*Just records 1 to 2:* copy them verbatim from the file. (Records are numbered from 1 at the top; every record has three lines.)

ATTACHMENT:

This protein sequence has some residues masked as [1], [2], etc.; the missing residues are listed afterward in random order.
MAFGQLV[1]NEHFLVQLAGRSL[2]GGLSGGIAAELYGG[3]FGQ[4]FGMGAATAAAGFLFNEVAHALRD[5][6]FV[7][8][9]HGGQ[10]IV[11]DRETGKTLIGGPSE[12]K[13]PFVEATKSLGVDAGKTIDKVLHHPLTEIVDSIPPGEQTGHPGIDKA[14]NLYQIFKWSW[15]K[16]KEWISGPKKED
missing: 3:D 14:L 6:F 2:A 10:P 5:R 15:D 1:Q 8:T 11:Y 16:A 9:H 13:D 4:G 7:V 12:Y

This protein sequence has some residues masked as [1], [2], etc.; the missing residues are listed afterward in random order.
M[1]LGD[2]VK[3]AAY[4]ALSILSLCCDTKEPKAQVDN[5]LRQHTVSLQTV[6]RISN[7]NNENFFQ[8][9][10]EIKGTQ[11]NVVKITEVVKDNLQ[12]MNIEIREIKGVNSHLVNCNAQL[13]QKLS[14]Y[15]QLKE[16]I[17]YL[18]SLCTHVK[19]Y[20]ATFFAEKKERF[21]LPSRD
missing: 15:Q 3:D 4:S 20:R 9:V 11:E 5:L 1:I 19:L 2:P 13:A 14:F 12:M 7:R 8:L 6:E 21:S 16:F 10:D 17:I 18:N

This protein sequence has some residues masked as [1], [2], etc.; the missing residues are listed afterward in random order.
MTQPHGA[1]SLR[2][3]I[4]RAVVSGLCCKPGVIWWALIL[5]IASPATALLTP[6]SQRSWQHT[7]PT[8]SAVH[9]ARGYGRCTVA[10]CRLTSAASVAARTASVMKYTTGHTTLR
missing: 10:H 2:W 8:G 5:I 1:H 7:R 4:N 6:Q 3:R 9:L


This protein sequence has some residues masked as [1], [2], etc.; the missing residues are listed afterward in random order.
MAFGQLV[1]NEHFLVQLAGRSL[2]GGLSGGIAAELYGG[3]FGQ[4]FGMGAATAAAGFLFNEVAHALRD[5][6]FV[7][8][9]HGGQ[10]IV[11]DRETGKTLIGGPSE[12]K[13]PFVEATKSLGVDAGKTIDKVLHHPLTEIVDSIPPGEQTGHPGIDKA[14]NLYQIFKWSW[15]K[16]KEWISGPKKED
missing: 3:D 14:L 6:F 2:A 10:P 5:R 15:D 1:Q 8:T 11:Y 16:A 9:H 13:D 4:G 7:V 12:Y

This protein sequence has some residues masked as [1], [2], etc.; the missing residues are listed afterward in random order.
M[1]LGD[2]VK[3]AAY[4]ALSILSLCCDTKEPKAQVDN[5]LRQHTVSLQTV[6]RISN[7]NNENFFQ[8][9][10]EIKGTQ[11]NVVKITEVVKDNLQ[12]MNIEIREIKGVNSHLVNCNAQL[13]QKLS[14]Y[15]QLKE[16]I[17]YL[18]SLCTHVK[19]Y[20]ATFFAEKKERF[21]LPSRD
missing: 15:Q 3:D 4:S 20:R 9:V 11:E 5:L 1:I 19:L 2:P 13:A 14:F 12:M 7:R 8:L 6:E 21:S 16:F 10:D 17:I 18:N